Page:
The tricuspid valve might be of lesser importance in acquired heart disease but it often plays a primary role in congenital heart defects, especially in long-term outcomes. This chapter reviews the anatomy of the tricuspid valve, along with its embryological development. The tricuspid valve connects the right atrium and right ventricle, electrically isolates the two cardiac chambers, and maintains unidirectional blood flow. The valve complex consists of the annulus, usually three valve leaflets, the supporting chordae tendineae, and the papillary muscles. The number, length, and shape of the chordae tendineae and the papillary muscles are extremely variable. This can be of clinical significance since dysfunctional papillary muscles and dysplastic chordae can be important causes of valve dysfunction.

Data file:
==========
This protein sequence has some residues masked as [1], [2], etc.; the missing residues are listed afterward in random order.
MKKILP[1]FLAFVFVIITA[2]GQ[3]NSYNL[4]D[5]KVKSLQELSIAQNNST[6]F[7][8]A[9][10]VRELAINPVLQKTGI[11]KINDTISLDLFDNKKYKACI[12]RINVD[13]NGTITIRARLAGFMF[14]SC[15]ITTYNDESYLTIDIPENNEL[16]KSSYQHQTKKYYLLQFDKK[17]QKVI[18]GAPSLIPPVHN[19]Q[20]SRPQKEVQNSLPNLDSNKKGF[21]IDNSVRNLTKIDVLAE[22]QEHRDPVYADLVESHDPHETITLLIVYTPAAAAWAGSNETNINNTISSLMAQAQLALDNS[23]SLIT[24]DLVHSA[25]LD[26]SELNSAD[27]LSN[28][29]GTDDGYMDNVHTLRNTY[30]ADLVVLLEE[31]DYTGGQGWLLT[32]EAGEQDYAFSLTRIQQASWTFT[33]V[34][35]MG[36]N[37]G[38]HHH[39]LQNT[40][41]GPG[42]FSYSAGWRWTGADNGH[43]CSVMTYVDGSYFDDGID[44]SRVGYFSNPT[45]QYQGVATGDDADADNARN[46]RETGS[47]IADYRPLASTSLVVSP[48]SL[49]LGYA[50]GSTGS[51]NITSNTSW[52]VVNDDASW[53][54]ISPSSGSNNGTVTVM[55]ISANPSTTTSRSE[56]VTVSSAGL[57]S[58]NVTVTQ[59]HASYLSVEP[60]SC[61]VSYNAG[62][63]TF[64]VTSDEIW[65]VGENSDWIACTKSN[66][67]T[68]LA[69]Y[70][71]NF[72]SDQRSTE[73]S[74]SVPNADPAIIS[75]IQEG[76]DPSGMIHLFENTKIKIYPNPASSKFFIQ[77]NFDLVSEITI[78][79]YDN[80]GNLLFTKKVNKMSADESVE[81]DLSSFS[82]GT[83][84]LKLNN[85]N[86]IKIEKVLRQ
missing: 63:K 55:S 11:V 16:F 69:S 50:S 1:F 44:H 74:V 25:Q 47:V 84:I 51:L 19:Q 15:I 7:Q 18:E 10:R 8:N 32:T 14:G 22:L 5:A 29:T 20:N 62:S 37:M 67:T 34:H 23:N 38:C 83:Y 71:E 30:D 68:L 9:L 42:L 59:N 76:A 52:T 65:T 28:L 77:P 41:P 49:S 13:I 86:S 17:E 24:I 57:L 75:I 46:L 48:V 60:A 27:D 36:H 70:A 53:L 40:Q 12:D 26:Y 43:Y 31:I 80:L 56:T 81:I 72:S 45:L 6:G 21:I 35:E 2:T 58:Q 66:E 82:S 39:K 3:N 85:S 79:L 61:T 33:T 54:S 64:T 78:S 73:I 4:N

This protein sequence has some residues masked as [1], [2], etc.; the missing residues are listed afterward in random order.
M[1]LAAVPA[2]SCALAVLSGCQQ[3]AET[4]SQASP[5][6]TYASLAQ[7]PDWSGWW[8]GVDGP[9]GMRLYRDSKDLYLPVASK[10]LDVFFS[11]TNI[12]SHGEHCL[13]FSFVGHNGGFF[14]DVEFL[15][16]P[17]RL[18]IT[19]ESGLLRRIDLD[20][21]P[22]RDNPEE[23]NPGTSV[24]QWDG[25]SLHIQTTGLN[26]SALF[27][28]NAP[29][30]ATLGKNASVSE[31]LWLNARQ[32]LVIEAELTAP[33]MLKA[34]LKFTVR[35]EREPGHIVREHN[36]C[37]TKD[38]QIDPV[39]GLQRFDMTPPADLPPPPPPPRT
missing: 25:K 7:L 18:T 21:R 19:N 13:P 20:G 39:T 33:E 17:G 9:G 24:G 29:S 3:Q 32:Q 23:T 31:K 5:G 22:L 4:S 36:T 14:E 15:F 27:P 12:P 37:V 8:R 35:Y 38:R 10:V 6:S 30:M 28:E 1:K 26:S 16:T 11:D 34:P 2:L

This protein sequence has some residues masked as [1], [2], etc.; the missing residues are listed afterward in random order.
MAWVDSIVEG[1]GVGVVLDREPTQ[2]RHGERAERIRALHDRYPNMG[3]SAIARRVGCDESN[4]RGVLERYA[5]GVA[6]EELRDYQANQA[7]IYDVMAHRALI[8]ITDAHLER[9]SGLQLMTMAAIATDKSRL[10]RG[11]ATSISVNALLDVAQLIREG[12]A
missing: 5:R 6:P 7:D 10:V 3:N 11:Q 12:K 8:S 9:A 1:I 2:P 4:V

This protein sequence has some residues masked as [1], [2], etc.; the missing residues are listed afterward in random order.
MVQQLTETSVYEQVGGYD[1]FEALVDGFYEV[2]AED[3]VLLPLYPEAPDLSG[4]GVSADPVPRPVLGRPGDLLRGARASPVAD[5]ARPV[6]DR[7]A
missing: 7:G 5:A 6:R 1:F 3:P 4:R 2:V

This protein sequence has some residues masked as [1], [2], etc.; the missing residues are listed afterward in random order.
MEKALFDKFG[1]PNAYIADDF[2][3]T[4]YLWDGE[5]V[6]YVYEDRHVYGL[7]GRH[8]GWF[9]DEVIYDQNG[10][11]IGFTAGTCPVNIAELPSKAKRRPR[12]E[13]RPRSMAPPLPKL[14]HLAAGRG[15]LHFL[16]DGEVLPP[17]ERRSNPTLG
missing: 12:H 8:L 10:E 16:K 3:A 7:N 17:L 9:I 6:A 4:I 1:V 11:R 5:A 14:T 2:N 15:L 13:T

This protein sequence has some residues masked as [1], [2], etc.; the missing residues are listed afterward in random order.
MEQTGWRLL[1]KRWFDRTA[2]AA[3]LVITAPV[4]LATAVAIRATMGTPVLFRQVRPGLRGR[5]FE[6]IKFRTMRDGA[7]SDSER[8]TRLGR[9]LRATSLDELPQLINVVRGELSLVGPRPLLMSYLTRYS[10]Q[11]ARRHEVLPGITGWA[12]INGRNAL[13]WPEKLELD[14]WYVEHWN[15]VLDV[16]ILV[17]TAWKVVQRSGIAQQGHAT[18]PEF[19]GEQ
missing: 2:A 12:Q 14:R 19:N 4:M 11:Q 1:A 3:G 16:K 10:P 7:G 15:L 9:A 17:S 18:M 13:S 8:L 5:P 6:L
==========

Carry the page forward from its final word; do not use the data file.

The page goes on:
|Title of host publication||The Tricuspid Valve in Congenital Heart Disease|
|Publisher||Springer-Verlag Italia s.r.l.|
|Number of pages||11|
|ISBN (Print)||9788847054004, 8847053994, 9788847053991|
|Publication status||Published - Feb 1 2014|
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